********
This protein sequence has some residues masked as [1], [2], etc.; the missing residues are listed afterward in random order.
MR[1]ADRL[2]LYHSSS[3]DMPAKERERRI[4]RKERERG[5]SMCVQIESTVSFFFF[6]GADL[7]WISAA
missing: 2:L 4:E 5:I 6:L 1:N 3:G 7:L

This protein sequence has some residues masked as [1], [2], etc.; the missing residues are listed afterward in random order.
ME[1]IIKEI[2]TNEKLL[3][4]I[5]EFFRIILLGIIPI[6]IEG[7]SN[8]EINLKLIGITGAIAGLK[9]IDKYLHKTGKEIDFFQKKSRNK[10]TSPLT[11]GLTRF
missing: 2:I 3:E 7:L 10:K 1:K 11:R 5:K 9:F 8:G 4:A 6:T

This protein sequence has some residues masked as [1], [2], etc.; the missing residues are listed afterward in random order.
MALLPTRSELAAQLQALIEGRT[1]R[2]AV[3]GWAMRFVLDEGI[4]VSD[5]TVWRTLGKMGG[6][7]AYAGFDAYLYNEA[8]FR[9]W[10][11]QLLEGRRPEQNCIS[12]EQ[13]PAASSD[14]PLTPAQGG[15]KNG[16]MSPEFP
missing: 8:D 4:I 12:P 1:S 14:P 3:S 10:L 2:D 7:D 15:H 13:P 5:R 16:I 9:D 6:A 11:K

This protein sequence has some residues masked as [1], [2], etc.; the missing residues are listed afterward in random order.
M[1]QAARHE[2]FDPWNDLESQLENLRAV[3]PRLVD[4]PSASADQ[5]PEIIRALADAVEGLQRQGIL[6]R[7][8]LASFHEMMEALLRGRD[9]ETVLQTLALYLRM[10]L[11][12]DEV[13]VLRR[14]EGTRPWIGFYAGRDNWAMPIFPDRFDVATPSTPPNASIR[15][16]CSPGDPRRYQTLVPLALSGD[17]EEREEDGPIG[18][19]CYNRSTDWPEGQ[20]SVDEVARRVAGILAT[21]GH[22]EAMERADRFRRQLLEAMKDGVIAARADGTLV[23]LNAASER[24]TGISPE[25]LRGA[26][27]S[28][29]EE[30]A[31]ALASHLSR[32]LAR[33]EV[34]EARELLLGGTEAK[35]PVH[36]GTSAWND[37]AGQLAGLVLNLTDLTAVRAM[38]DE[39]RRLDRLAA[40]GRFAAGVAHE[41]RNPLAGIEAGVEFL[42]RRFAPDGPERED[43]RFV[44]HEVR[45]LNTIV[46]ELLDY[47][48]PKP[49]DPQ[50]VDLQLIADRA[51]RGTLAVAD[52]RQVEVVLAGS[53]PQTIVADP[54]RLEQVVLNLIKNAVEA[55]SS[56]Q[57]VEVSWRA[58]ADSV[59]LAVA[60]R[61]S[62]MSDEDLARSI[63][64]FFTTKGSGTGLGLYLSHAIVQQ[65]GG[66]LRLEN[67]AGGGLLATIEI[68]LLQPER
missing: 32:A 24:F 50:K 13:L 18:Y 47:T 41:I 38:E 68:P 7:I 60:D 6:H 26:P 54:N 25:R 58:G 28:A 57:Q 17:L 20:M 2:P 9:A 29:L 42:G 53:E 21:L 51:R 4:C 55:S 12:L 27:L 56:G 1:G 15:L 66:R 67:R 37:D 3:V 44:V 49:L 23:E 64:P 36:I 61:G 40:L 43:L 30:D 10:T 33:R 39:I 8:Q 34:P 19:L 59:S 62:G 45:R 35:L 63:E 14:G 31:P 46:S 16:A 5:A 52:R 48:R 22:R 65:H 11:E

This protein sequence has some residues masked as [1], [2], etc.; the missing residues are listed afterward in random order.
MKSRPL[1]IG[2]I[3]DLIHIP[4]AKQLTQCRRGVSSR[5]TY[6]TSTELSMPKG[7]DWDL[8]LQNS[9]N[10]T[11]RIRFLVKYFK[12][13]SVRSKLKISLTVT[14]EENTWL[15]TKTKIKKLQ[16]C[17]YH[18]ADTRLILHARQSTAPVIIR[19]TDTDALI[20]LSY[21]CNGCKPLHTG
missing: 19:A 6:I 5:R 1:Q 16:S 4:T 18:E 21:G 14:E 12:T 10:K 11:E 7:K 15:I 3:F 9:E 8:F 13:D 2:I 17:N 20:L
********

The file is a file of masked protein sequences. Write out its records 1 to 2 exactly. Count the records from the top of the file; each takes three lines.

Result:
This protein sequence has some residues masked as [1], [2], etc.; the missing residues are listed afterward in random order.
MR[1]ADRL[2]LYHSSS[3]DMPAKERERRI[4]RKERERG[5]SMCVQIESTVSFFFF[6]GADL[7]WISAA
missing: 2:L 4:E 5:I 6:L 1:N 3:G 7:L

This protein sequence has some residues masked as [1], [2], etc.; the missing residues are listed afterward in random order.
ME[1]IIKEI[2]TNEKLL[3][4]I[5]EFFRIILLGIIPI[6]IEG[7]SN[8]EINLKLIGITGAIAGLK[9]IDKYLHKTGKEIDFFQKKSRNK[10]TSPLT[11]GLTRF
missing: 2:I 3:E 7:L 10:K 1:K 11:R 5:K 9:F 8:G 4:A 6:T